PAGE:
Goal vision

    • Want to be more "donor focused"

      • Finding constructive ways to avoid treating all donors the same

      • RFM often treats as identical:

        • $500 donor, every year, 1 gift very end of year

        • $500 cumulative donor, monthly frequency

        • $500 first-time donor

      • Goal: sufficiently flexible systems to tailor contact sequence

        • Hard to implement CRM systems to reduce costs/maximize efficiency & donor satisfaction

    Sample donor focused grid
    Sample: Donor-focused Grid

    Use the gift they give to this appeal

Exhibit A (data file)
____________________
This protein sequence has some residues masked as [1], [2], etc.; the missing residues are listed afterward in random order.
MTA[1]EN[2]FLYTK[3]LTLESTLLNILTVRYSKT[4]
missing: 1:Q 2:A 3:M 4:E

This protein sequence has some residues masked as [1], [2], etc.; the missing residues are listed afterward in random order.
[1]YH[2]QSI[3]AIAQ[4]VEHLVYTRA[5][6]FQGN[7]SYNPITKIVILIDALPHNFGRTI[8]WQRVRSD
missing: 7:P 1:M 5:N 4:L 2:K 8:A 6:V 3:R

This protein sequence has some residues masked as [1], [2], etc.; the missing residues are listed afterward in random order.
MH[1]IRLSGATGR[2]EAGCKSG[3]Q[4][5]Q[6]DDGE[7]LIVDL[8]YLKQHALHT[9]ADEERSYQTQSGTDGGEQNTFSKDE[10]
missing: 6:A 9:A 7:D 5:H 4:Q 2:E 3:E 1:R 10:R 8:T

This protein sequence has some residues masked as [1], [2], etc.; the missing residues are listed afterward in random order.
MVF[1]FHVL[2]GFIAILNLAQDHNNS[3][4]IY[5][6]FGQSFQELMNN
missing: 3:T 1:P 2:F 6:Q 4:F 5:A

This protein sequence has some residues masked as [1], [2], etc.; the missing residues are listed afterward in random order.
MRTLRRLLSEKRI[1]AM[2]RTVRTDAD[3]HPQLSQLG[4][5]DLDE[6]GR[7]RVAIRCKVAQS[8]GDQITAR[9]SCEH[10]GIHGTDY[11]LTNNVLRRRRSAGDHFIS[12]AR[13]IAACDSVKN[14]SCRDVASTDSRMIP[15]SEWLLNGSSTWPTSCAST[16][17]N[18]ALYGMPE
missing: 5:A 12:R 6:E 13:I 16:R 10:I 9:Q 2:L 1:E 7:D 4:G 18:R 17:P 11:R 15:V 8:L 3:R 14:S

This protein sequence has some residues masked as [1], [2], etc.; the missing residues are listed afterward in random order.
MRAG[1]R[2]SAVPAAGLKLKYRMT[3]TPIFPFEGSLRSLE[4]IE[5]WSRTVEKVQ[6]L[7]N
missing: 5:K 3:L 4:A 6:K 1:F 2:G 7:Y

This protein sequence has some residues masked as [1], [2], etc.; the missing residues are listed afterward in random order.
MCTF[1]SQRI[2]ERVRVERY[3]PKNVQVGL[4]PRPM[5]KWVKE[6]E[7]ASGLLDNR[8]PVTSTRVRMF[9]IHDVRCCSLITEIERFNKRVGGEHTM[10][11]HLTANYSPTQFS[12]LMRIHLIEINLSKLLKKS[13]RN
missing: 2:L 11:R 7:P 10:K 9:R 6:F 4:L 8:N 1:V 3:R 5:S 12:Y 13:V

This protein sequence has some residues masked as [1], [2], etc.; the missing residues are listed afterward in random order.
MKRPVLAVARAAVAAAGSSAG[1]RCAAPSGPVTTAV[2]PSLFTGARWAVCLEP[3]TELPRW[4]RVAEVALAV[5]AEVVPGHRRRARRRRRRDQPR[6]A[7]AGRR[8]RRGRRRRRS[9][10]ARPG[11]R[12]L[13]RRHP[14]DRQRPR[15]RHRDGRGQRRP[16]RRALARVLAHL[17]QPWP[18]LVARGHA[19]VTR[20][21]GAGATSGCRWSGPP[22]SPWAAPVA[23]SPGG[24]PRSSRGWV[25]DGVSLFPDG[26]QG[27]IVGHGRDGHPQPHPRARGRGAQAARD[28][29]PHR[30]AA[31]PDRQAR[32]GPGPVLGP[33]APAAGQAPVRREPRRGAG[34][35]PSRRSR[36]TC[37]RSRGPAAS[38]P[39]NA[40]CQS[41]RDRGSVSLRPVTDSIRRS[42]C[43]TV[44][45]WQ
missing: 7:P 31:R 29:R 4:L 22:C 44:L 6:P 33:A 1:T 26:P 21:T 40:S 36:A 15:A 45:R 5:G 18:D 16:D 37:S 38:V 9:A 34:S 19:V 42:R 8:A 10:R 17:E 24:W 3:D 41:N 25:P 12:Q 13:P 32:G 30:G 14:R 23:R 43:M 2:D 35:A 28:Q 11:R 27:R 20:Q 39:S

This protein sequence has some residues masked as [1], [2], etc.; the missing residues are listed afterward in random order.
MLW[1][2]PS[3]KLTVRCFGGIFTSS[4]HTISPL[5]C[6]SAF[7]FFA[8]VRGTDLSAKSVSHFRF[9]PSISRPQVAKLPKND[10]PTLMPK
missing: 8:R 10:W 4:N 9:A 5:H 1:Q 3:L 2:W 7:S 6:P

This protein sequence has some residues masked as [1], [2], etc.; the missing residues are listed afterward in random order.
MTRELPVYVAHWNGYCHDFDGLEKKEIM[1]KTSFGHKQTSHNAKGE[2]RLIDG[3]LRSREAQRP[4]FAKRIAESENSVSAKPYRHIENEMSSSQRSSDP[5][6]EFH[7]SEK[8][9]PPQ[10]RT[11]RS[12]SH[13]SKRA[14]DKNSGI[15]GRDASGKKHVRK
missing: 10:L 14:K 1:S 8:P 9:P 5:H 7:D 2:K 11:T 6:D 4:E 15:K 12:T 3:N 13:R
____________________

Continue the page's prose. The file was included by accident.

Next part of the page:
Consider lifetime seasonal giving activity

    Sample analysis years on file
    Sample Analysis: Years on File

    • Graphing non-linear relationships: finding “sweet spots”

    Analysis lifetime avg gift
    Analysis: Lifetime Avg. Gift

    • And knowing when the relationships really are linear/predictive.

    Quick guide to models techniques

    Quick Guide to Models/Techniques

    Guide to models
    Guide to Models

    • Three major families:

      • Parametric Methods

        • Linear regression, logistic regressions

      • Recursive Partitioning methods (i.e. CHAID)

        • Tree diagrams—easier to see interaction between variables. Most time consuming.

      • Non-parametric methods

        • Neural networks, genetic/natural selection algorithms

        • Artificial intelligence—"learning models" used at CRS

    • Results are far more important

      • Results: more a function of data quality than technique

    Source: Target Analysis Group: Jason Robbins, statisticians